Chinese Lotus Flower

Lotus flower with pavilion, Suzhou, Jiangsu Province, China
Lotus flower with pavilion, Suzhou, Jiangsu Province, China. Getty Images/Keren Su/China Span

The lotus’ importance comes from Buddhism and is one of the eight precious things in Buddhism. The lotus (蓮花, lián huā, 荷花, hé huā) is known as the gentleman’s flower because it grows out from the mud, pure and unstained. The ‘he’ in a man’s name indicates he is either a Buddhist or connected to Buddhism. The ‘he’ in a woman’s name is a wish that she be pure and respected.

The lotus is said to bloom in Beijing on lunar April 8 (the Buddha’s birthday) and lunar Jan.

8 is Lotus Day.

In Buddhism, the lotus symbolizes:

  • One who comes out of mire but is not sullied
  • Inwardly empty, outwardly upright
  • Purity
  • Fruit, flower and the stalk of the lotus = past, present and future

蓮 (lián) sounds similar to 聯 (lián, to bind, connect as in marriage); 戀(liàn) means to 'love' while 廉 (lián) means 'modesty;' 荷 ()sounds similar to 和 ( , also, one after another, uninterrupted).

A cultural taboo related to the lotus is if a woman sews on lunar Jan. 8 (Lotus Day), she will have menstrual trouble.

Famous Pictures and Sayings Related to the Lotus

  • Lotus bloom with a leaf and bud = complete union
  • Magpie sitting on the stamens of a blown lotus and picking seeds: xiguo = may you have the joy (xi) of passing one exam (guo) after another (lian)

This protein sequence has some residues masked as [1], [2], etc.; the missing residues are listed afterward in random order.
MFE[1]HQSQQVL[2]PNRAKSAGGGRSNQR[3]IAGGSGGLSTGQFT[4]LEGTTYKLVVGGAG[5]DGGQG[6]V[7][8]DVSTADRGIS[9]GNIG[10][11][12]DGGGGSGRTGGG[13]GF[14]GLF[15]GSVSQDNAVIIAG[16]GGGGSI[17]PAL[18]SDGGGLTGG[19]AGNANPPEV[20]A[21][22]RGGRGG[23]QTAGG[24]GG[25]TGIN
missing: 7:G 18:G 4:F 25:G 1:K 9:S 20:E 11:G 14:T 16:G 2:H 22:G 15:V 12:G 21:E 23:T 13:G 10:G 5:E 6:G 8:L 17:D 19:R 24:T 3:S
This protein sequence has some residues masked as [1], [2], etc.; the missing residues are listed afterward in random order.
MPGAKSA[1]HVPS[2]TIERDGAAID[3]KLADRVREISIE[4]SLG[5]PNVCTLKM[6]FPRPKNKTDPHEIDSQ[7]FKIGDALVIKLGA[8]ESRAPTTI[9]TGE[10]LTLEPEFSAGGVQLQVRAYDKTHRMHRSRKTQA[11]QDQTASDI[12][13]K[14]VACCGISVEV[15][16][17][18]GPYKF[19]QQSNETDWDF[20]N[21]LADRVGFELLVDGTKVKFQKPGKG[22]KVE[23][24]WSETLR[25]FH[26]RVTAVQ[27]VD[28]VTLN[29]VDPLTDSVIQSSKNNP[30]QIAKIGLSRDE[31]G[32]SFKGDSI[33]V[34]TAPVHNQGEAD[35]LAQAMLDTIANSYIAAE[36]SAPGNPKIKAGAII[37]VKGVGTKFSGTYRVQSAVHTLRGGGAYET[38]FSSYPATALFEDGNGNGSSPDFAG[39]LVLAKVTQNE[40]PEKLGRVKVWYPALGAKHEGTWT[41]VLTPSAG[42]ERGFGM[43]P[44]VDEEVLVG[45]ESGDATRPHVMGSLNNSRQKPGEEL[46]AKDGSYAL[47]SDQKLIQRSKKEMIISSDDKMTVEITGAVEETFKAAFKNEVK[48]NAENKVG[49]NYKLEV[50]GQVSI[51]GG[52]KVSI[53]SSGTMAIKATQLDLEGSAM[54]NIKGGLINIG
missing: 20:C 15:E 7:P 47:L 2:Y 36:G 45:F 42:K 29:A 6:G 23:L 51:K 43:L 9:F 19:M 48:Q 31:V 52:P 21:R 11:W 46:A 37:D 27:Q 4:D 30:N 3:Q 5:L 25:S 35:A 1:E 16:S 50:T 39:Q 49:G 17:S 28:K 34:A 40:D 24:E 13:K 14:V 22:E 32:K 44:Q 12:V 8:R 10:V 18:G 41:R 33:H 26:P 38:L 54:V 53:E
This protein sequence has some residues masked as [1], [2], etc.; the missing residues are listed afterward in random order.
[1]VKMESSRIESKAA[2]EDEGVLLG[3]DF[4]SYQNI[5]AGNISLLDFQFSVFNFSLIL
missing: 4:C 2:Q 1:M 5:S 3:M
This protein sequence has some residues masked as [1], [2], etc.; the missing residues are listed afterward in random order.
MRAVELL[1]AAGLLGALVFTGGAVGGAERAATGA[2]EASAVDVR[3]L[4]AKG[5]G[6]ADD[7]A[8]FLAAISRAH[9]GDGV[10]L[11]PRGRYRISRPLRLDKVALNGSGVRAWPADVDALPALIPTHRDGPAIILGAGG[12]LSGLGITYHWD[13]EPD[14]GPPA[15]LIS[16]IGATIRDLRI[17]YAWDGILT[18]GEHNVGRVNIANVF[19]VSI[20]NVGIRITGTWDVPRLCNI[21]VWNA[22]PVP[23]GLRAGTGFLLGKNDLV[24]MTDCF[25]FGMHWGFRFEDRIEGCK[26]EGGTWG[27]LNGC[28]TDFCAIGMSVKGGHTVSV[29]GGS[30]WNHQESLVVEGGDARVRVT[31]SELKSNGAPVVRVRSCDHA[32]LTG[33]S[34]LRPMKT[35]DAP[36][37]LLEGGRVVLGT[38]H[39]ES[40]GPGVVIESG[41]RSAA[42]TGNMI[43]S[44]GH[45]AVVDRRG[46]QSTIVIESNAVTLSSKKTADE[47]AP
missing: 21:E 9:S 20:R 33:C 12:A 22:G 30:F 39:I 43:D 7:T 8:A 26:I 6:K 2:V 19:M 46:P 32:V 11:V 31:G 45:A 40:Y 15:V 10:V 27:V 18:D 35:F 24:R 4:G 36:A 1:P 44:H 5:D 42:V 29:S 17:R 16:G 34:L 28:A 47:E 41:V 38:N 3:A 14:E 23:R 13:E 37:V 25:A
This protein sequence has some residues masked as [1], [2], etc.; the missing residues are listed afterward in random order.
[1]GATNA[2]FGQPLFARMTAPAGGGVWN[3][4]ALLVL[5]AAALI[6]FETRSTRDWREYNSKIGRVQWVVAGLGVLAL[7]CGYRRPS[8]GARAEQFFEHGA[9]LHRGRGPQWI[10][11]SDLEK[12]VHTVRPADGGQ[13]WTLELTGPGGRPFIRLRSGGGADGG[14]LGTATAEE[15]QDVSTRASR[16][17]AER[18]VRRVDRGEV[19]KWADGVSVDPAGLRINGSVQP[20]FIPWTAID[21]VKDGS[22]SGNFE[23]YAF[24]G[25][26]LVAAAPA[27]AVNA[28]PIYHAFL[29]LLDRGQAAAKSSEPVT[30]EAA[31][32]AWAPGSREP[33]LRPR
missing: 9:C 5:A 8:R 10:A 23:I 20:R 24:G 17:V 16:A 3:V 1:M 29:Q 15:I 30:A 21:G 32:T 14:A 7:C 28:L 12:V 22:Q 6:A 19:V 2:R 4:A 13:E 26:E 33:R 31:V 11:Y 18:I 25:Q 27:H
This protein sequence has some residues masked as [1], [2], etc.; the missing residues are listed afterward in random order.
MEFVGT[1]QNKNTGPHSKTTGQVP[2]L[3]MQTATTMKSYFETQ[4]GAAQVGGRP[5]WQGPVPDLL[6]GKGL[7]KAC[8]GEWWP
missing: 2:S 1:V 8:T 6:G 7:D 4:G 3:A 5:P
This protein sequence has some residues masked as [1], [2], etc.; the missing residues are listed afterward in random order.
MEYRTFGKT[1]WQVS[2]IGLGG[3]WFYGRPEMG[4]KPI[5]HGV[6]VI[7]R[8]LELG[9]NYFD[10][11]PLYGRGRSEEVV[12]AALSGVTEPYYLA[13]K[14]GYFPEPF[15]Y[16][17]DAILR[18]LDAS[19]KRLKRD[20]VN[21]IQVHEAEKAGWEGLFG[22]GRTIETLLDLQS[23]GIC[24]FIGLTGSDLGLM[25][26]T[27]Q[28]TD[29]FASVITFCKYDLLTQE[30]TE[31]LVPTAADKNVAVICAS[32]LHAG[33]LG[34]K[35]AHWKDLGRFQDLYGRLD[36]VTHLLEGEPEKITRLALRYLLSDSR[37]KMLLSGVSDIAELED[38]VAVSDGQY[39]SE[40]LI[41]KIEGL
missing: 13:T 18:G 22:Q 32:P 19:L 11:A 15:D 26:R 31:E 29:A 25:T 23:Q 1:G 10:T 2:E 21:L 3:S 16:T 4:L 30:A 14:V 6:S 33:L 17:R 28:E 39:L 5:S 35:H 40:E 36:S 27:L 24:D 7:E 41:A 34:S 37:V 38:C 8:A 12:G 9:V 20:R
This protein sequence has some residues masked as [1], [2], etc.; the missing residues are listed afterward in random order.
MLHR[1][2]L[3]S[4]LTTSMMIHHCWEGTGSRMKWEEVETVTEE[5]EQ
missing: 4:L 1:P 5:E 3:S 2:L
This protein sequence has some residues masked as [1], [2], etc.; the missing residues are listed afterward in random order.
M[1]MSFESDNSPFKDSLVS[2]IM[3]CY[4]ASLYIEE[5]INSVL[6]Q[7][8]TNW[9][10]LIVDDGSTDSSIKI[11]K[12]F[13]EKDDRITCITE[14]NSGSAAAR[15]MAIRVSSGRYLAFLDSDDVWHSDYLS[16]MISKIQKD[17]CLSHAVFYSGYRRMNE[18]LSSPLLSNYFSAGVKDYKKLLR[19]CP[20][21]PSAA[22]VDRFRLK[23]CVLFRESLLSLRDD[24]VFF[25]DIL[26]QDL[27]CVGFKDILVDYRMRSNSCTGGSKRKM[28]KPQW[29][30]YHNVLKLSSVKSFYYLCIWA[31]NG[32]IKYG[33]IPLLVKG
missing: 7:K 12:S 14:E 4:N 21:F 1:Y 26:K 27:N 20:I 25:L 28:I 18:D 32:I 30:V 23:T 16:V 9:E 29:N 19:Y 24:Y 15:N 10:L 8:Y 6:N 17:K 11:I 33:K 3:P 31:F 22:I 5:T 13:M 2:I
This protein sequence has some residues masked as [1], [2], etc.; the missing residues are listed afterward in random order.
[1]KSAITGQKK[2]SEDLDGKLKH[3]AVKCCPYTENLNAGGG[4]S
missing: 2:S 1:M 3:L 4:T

• A boy with a carp (yu) beside a lotus (lian) = may you have abundance (yu) year in and year out (lian)
  • Two lotus blooms or a lotus and a blossom on one stem = wish for shared heart and harmony because 荷 () means union.
  • A lotus (which represents a girl) and a fish (symbolizing a boy) = love
  • Red lotus blossom symbolizes the female genitals and courtesans were often called ‘red lotus.’
  • Lotus stem symbolizes the male genitals
  • A blue lotus stem (qing) symbolizes cleanliness and modesty
  • Lotus symbolizes He Xian-gu
  • Picture of a man on a boat surrounded by lotus blossoms = writer and philosopher Zhou Dun-yi (1017-1073) who liked the flower.

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    Mack, Lauren. "Chinese Lotus Flower." ThoughtCo, Feb. 25, 2017, thoughtco.com/chinese-flower-lotus-687523. Mack, Lauren. (2017, February 25). Chinese Lotus Flower. Retrieved from https://www.thoughtco.com/chinese-flower-lotus-687523 Mack, Lauren. "Chinese Lotus Flower." ThoughtCo. https://www.thoughtco.com/chinese-flower-lotus-687523 (accessed November 18, 2017).